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She turned hersel' right round about,
And her heart burst into three :
THE CHILD OF ELLE.
On yonder hill a castle stands,
With walles and towres bedight; And yonder lives the Child of Elle,
A young and comely knighte.
The child of Elle to his garden went,
And stood at his garden pale,
Come trippinge downe the dale.
The Child of Elle he hyed him thence,
Y-wisb he stoode not stille ;
Come climbing up the hille.
“Nowe sain thee and save thee, thou little foot-page,
Nowe welcome art thou to me;
And what may thy tydinges be ?”
“My lady she is all woe-begone,
And the teares they falle from her eyne; And aye she laments the deadlye feude
Between her house and thine.
Bedewde with many a teare,
Who loved thee so deare.
The last boone thou mayst have, And biddes thee weare it for her sake,
When she is layd in grave. “For, ah! her gentle heart is broke,
And in grave soone must shee be, Sith her father hath chose her a new new love,
And forbidde her to think of thee. “Her father hath brought her a carlish a knighte,
Sir John, of the north countraye ;
Or he vowes he will her slaye.”
And greet thy ladye from mee;
Will dye, or sette her free.
And let thy fair ladye know,
Betide me weale or woe.'
He neither stint ne stayd,
Until he came to fair Emmeline's bowre,
When kneeling down he sayd,
And he greets thee well by mee;
And dye or sette thee free."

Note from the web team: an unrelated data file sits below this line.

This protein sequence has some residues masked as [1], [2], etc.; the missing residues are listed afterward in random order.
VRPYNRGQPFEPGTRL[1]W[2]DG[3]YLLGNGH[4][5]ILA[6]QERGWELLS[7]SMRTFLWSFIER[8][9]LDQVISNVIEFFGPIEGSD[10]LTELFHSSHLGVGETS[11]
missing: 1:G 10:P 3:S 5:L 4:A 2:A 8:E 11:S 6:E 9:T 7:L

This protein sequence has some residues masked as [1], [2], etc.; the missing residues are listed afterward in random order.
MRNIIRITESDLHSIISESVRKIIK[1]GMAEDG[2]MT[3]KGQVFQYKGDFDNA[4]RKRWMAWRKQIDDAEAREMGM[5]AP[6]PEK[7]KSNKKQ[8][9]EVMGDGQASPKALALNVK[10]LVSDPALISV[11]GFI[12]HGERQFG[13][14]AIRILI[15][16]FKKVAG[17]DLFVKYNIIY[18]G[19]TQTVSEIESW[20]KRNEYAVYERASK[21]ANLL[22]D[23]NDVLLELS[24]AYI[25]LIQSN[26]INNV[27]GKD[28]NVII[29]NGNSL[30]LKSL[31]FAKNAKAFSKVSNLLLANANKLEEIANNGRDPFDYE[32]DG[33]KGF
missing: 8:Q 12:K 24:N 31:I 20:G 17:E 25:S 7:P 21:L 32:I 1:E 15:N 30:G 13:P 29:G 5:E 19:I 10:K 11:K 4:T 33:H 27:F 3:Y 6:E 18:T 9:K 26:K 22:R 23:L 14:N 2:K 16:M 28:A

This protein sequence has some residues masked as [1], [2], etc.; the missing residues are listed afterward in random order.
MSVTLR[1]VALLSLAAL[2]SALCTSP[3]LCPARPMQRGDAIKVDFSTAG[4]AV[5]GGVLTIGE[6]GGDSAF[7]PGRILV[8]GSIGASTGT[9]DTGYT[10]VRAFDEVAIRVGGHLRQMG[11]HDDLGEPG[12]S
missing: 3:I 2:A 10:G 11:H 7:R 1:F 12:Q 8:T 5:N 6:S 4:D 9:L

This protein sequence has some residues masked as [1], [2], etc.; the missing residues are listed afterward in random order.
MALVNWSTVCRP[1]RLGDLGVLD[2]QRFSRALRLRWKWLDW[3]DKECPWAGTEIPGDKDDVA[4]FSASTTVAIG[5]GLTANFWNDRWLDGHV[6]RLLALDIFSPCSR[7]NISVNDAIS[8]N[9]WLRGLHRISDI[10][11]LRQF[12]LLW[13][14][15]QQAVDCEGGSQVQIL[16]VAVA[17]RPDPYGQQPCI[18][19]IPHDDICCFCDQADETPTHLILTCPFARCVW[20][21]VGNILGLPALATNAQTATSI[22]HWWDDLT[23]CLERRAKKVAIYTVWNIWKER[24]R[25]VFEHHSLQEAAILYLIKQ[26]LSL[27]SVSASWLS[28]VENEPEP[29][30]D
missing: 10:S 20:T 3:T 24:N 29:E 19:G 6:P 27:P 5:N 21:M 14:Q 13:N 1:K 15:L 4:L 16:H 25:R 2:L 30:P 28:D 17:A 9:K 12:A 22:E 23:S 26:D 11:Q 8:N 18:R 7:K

And all were fast asleep;
Who sate in her bowre to weepe:
Lowe whispering at the walle;
'Tis I, thy true love call.
Come mount this faire palfraye;
Ile carrye thee hence awaye.”
Nowe nay, this may not bee;
If alone I should wend with thee.”
Mayst safelye wend alone;
Where marriage shall make us one."
Of lyneage proude and hye;
Awaye with a knighte should flye?
“Ah! well I wot, he never would rest,
Nor his meate should do him no goode, Until he had slain thee, Child of Elle,
And seen thy deare heart's bloode."
And a little space him fro,
Nor the worst that he could doe.
And once without this walle,
Nor the worst that might befalle.”
And aye her heart was woe:
And downe the ladder he drewe :
And kist her tenderlie :
Ranne like the fountayne free.
And her on her fair palfraye,
And roundlye they rode awaye.
In her bed whereas shee ley;
So I shall have golde and fee.
Awake, my noble dame! Your daughter is fledde with the Child of Elle,
To do the deed of shame."
The baron he woke, the baron he rose,
And called his merrye men all : “And come thou forth, Sir John, the knighte,
Thy ladye is carried to thrall.”
A mile forth of the towne,
Come galloping over the downe:
Sir John of the north countraye: “Nowe stop, nowe stop, thou false traitoure,
Nor carry that ladye awaye. “For she is come of hye lineage,
And was of a ladye borne; And it ill beseems thee—a false churl's sonne, To carry
her hence to scorne.” “Nowe loud thou lyest, Sir John the knighte,
Nowe thou dost lye of me;
Soe never did none by thee.
Light downe, and hold my steed; While I and this discourteous knighte
Do try this arduous deede. “But light nowe downe, my deare ladye,
Light downe, and hold my horse; While I and this discourteous knighte
Do try our valour's force." Fair Emmeline sighed, fair Emmeline wept,
And aye her heart was woe, While 'twixt her love and the carlish knighte